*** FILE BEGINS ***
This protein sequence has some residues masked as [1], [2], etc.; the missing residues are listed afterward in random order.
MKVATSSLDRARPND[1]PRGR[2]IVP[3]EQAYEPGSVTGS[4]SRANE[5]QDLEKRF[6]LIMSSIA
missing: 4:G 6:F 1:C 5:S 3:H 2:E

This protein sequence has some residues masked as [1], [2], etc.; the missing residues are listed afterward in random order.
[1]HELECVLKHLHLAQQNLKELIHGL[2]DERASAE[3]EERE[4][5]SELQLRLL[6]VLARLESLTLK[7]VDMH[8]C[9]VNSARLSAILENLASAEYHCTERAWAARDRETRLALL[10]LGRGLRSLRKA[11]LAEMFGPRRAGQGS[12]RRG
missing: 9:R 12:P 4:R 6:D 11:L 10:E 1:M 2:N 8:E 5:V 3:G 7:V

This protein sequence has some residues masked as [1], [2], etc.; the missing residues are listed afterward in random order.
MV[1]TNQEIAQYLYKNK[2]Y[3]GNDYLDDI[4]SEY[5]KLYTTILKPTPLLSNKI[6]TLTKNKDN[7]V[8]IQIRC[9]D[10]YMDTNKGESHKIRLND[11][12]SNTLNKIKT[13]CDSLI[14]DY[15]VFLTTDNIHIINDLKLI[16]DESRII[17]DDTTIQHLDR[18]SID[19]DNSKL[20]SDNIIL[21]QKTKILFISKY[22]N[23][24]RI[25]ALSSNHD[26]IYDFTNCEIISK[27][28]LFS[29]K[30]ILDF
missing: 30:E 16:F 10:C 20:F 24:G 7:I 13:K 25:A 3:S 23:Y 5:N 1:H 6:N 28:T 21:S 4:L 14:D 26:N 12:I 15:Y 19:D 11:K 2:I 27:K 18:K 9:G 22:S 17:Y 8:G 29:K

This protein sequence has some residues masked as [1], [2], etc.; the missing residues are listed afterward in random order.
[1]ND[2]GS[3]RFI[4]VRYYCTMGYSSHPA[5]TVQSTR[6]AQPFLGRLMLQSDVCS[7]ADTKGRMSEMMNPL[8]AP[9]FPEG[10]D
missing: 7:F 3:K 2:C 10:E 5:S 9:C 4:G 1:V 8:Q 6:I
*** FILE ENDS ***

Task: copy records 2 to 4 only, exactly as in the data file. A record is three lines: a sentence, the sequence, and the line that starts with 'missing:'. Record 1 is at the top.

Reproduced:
This protein sequence has some residues masked as [1], [2], etc.; the missing residues are listed afterward in random order.
[1]HELECVLKHLHLAQQNLKELIHGL[2]DERASAE[3]EERE[4][5]SELQLRLL[6]VLARLESLTLK[7]VDMH[8]C[9]VNSARLSAILENLASAEYHCTERAWAARDRETRLALL[10]LGRGLRSLRKA[11]LAEMFGPRRAGQGS[12]RRG
missing: 9:R 12:P 4:R 6:D 11:L 10:E 1:M 2:N 8:E 5:V 3:G 7:V

This protein sequence has some residues masked as [1], [2], etc.; the missing residues are listed afterward in random order.
MV[1]TNQEIAQYLYKNK[2]Y[3]GNDYLDDI[4]SEY[5]KLYTTILKPTPLLSNKI[6]TLTKNKDN[7]V[8]IQIRC[9]D[10]YMDTNKGESHKIRLND[11][12]SNTLNKIKT[13]CDSLI[14]DY[15]VFLTTDNIHIINDLKLI[16]DESRII[17]DDTTIQHLDR[18]SID[19]DNSKL[20]SDNIIL[21]QKTKILFISKY[22]N[23][24]RI[25]ALSSNHD[26]IYDFTNCEIISK[27][28]LFS[29]K[30]ILDF
missing: 30:E 16:F 10:C 20:F 24:G 7:I 13:K 25:A 3:S 23:Y 5:N 1:H 6:N 28:T 21:S 4:L 14:D 26:N 12:I 15:Y 19:D 11:K 2:I 27:K 18:K 9:G 22:S 17:Y 8:G 29:K

This protein sequence has some residues masked as [1], [2], etc.; the missing residues are listed afterward in random order.
[1]ND[2]GS[3]RFI[4]VRYYCTMGYSSHPA[5]TVQSTR[6]AQPFLGRLMLQSDVCS[7]ADTKGRMSEMMNPL[8]AP[9]FPEG[10]D
missing: 7:F 3:K 2:C 10:E 5:S 9:C 4:G 1:V 8:Q 6:I